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Modular CSP

Modular CSP (M-CSP): Baseload, Dispatchable, Stable, and low cost (0.045 $/kWh), solar energy

What to do when the sun is not shining. Photovoltaics (PVs) plus batteries plus grid (Gas and coal turbines) backup are expensive. Concentrated solar power (CSP) is considered a “nearly obsolete” technology, yet it is the only technology that is based on a heat engine, that can replace fossil fuel heat engines. In a few consecutive days with poor solar
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external-heat-engines

Overcoming the thermodynamic efficiency limit on small external-heat engines for 24/7/365 solar electricity green Hydrogen, and waste heat

M-CSP requires a small (<1MW) and efficient (>40%) external-heat engine, not existing today due to thermodynamic considerations. Such an engine will also increase the green hydrogen production capacity factor, which will reduce its cost to the level of gray Hydrogen, and will allow to harvest waste heat. In all heat engines that we know, only gases are used, and for
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battAIRy team

Congratulation to our MSc student Joseph (Joey) Cassell and his battAIRy team

for winning the 2nd place in the Hackathon on utility-scale energy storage. The team evaluated liquid air technology for seasonal energy storage. Their solution used a solar powered thermoacoustic engine to liquify air at a round trip efficiency (from sun to liquid air and back to electricity) of 15%, comparable to a combined PV + pumped-hydro system. This cost effective
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Congratulation to PhD student Dror Miron and his Heat2Heat team

for wining the 1st place in the Hackathon on green energy utility scale storage.  The team showed how thermochemical storage Ca(OH)2/CaO that has more than 77% energy cycle efficiency (in retrieving heat at 500C) without the need for catalysator. It is also cost effective, non-toxic, stored at room temperature, which is perfect for seasonal storage.  Together with our concept for
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Generalization of Kirchhoff’s Law: The inherent relations between quantum efficiency and emissivity; ε=α(1-QE)

Planck’s law of thermal radiation depends on the temperature, T, and the emissivity, ε, which is the coupling of heat to radiation depending on both phonon-electron nonradiative-interactions and electron-photon radiative-interactions. In contrast, absorptivity, α, only depends on the electron-photon radiative-interactions. At thermodynamic equilibrium, nonradiative-interactions are balanced, resulting in Kirchhoff’s law of thermal radiation, ε=α. At non-equilibrium, Quantum efficiency (QE) describes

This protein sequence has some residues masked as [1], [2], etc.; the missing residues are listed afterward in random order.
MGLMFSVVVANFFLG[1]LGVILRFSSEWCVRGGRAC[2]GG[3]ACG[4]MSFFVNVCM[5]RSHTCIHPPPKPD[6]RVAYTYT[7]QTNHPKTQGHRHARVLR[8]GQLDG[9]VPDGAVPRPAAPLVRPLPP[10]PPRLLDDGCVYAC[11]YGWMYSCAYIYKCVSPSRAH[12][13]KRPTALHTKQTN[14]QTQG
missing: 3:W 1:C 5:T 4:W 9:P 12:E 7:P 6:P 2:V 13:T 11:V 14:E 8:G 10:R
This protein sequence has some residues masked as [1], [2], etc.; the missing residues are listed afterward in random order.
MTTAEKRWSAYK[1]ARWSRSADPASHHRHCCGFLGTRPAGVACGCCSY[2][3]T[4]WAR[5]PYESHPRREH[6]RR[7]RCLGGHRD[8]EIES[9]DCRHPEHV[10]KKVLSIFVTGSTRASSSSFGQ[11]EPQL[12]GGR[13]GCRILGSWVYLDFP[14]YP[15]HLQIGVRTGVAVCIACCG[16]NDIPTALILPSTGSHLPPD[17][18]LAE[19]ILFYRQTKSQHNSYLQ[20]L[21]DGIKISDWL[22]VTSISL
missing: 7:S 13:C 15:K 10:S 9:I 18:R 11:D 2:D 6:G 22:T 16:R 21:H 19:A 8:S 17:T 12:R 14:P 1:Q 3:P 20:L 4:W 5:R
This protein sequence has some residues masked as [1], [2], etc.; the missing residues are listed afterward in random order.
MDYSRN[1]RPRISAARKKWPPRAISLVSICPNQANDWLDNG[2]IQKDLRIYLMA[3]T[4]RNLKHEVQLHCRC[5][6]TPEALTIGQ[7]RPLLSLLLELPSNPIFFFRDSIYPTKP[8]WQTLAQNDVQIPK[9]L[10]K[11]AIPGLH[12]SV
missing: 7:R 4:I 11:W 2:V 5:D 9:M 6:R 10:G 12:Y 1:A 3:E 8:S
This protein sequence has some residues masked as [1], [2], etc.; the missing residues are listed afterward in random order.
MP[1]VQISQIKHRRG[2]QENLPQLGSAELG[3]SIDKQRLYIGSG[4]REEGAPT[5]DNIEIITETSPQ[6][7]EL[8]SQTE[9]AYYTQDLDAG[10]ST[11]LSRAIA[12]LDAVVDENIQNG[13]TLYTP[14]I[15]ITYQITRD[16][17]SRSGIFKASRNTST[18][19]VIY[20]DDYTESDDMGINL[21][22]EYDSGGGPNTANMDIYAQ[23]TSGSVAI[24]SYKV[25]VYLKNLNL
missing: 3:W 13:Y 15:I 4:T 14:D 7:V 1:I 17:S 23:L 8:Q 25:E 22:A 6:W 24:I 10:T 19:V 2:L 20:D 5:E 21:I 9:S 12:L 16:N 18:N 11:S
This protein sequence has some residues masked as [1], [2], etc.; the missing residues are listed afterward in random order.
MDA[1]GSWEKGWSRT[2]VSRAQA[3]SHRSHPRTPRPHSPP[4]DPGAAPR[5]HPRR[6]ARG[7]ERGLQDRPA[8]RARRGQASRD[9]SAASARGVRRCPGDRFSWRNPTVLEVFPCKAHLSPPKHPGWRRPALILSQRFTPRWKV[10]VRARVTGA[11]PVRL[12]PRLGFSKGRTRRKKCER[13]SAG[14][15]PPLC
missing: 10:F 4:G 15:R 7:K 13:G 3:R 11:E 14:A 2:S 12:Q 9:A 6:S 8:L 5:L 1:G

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Ideal Light Source

Ideal Light Source – De-coherence without time averaging for high radiance uniform light source Imaging of microscopic structures, photography, and excitation of materials benefit from a uniform and high-power light source. Since lasers are high radiance light sources, they are good candidates for these purposes. However, their high coherence results in speckles; a nonuniform intensity. Spectral Radiance is the thermodynamic
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Luminescent Solar Power

The challenge in solar energy today is not the cost of photovoltaics (PVs) electricity generation, already competing with fossil fuel prices, but rather utility-scale energy storage costs. Alternatively, low-cost thermal energy storage (TES) exists but relies on expensive concentrated solar power (CSP). A technology, able to unify PV conversion and TES, may usher in the era of efficient base-load renewable
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Our mission

To apply thermodynamic principles for developing new optical devices. Including:

  • Theoretical study on thermodynamics of radiation.
  • Converting inefficient parts of the solar spectrum to wavelengths most efficient for energy-harvesting.
  •  Conversion of thermal energy to electricity.
  •  Efficient high power light sources fully integrated on-chip lasers.

About us

We work with Excitonics. localized energy states in small molecules. By engineering the energy dynamics between excitonics we bring the device functionality into the single-molecule level.

Our group is highly multidisciplinary working at the interface between Physics, Thermodynamics, Optics, Materials, and Devices.
Excellent students and researchers in these areas are welcome to contact me.
carmelr@technion.ac.il